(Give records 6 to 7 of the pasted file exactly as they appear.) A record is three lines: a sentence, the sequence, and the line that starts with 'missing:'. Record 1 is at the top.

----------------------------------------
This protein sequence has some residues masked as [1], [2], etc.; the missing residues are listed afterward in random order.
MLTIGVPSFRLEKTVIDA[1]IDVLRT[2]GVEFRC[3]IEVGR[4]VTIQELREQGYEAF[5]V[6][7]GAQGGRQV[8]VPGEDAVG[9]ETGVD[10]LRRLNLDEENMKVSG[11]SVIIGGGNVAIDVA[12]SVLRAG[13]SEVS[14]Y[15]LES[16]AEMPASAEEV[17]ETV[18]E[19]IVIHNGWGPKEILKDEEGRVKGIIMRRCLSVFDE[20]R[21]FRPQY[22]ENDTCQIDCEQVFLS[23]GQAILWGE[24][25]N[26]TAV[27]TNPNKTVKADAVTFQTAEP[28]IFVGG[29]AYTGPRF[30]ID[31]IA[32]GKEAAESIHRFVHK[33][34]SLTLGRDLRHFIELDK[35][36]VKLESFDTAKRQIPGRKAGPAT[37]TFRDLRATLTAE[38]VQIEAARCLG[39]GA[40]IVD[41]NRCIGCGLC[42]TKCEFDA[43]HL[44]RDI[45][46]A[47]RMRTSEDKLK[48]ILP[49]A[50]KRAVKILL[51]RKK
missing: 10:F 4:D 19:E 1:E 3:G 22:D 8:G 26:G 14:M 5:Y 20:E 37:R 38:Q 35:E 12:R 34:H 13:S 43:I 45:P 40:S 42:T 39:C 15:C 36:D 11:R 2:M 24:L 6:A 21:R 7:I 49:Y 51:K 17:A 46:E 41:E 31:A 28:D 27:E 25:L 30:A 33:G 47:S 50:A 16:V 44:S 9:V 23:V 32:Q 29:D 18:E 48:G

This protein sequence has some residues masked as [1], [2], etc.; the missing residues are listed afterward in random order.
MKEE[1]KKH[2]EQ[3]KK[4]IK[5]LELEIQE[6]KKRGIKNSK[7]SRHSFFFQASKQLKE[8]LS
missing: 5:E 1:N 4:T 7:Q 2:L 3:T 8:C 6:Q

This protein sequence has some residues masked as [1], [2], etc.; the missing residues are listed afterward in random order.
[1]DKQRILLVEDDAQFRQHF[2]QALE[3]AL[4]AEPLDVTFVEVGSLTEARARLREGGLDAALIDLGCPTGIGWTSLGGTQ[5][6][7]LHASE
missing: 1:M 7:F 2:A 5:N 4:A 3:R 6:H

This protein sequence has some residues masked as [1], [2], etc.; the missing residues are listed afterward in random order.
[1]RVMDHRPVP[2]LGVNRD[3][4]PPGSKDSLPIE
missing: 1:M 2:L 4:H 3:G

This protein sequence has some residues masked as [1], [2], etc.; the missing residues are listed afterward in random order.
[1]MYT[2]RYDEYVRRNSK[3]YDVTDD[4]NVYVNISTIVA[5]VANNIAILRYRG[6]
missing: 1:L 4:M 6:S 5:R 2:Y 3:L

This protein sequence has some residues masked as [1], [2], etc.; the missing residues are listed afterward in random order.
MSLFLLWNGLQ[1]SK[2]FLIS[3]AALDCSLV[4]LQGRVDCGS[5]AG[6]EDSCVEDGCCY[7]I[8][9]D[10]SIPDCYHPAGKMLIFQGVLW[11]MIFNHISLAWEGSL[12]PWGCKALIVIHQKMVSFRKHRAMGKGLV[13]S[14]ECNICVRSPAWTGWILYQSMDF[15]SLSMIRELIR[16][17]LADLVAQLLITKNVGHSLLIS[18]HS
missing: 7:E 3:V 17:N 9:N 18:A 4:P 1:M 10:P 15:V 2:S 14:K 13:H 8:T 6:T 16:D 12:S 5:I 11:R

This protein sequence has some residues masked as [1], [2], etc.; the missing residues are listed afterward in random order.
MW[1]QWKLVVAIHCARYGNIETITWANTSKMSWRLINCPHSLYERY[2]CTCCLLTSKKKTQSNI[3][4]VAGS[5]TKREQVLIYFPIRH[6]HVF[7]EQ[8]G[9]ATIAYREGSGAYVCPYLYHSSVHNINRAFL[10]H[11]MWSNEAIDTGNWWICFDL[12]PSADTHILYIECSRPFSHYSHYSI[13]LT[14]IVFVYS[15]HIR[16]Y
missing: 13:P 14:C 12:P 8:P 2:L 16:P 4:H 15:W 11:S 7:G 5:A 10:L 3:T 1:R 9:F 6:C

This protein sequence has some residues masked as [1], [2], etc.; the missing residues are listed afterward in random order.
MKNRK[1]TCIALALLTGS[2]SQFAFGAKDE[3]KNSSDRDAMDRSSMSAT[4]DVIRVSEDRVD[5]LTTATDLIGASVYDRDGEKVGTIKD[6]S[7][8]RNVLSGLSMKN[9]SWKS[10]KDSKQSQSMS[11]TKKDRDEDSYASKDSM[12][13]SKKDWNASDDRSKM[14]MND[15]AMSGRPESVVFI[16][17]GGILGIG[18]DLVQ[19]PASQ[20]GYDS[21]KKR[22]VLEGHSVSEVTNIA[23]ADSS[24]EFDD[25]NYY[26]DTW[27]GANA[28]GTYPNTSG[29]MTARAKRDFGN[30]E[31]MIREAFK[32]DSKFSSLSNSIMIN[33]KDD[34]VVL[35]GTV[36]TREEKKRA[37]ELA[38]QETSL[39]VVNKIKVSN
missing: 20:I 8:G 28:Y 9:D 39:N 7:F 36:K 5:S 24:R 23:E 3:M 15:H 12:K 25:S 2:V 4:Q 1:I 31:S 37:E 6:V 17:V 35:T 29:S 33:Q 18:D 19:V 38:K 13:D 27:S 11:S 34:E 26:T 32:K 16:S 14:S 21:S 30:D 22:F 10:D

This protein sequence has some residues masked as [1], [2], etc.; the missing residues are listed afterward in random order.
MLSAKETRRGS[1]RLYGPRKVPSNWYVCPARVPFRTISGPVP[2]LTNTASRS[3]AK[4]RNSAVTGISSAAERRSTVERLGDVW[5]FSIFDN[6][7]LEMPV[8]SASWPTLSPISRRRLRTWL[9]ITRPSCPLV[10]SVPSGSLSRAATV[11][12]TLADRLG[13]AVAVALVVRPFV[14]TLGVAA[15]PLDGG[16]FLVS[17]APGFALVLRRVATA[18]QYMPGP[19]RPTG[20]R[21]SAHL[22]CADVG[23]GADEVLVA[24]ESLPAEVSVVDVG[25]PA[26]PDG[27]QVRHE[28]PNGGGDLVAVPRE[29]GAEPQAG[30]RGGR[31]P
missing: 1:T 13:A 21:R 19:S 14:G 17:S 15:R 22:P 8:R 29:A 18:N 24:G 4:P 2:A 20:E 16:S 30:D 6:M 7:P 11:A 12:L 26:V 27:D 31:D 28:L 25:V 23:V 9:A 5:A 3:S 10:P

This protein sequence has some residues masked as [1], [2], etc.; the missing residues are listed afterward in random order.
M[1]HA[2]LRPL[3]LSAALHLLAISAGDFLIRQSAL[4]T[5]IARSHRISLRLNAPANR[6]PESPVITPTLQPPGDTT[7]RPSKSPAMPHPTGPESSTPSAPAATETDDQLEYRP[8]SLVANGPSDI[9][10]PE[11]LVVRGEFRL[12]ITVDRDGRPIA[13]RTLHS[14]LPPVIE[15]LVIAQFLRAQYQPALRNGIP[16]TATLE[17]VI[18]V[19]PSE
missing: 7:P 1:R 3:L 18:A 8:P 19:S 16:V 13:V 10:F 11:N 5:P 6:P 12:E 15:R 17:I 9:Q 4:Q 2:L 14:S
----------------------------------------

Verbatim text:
This protein sequence has some residues masked as [1], [2], etc.; the missing residues are listed afterward in random order.
MSLFLLWNGLQ[1]SK[2]FLIS[3]AALDCSLV[4]LQGRVDCGS[5]AG[6]EDSCVEDGCCY[7]I[8][9]D[10]SIPDCYHPAGKMLIFQGVLW[11]MIFNHISLAWEGSL[12]PWGCKALIVIHQKMVSFRKHRAMGKGLV[13]S[14]ECNICVRSPAWTGWILYQSMDF[15]SLSMIRELIR[16][17]LADLVAQLLITKNVGHSLLIS[18]HS
missing: 7:E 3:V 17:N 9:N 18:A 4:P 1:M 10:P 15:V 2:S 14:K 13:H 8:T 6:T 16:D 12:S 5:I 11:R

This protein sequence has some residues masked as [1], [2], etc.; the missing residues are listed afterward in random order.
MW[1]QWKLVVAIHCARYGNIETITWANTSKMSWRLINCPHSLYERY[2]CTCCLLTSKKKTQSNI[3][4]VAGS[5]TKREQVLIYFPIRH[6]HVF[7]EQ[8]G[9]ATIAYREGSGAYVCPYLYHSSVHNINRAFL[10]H[11]MWSNEAIDTGNWWICFDL[12]PSADTHILYIECSRPFSHYSHYSI[13]LT[14]IVFVYS[15]HIR[16]Y
missing: 13:P 14:C 12:P 8:P 2:L 16:P 4:H 15:W 11:S 7:G 5:A 10:L 3:T 1:R 9:F 6:C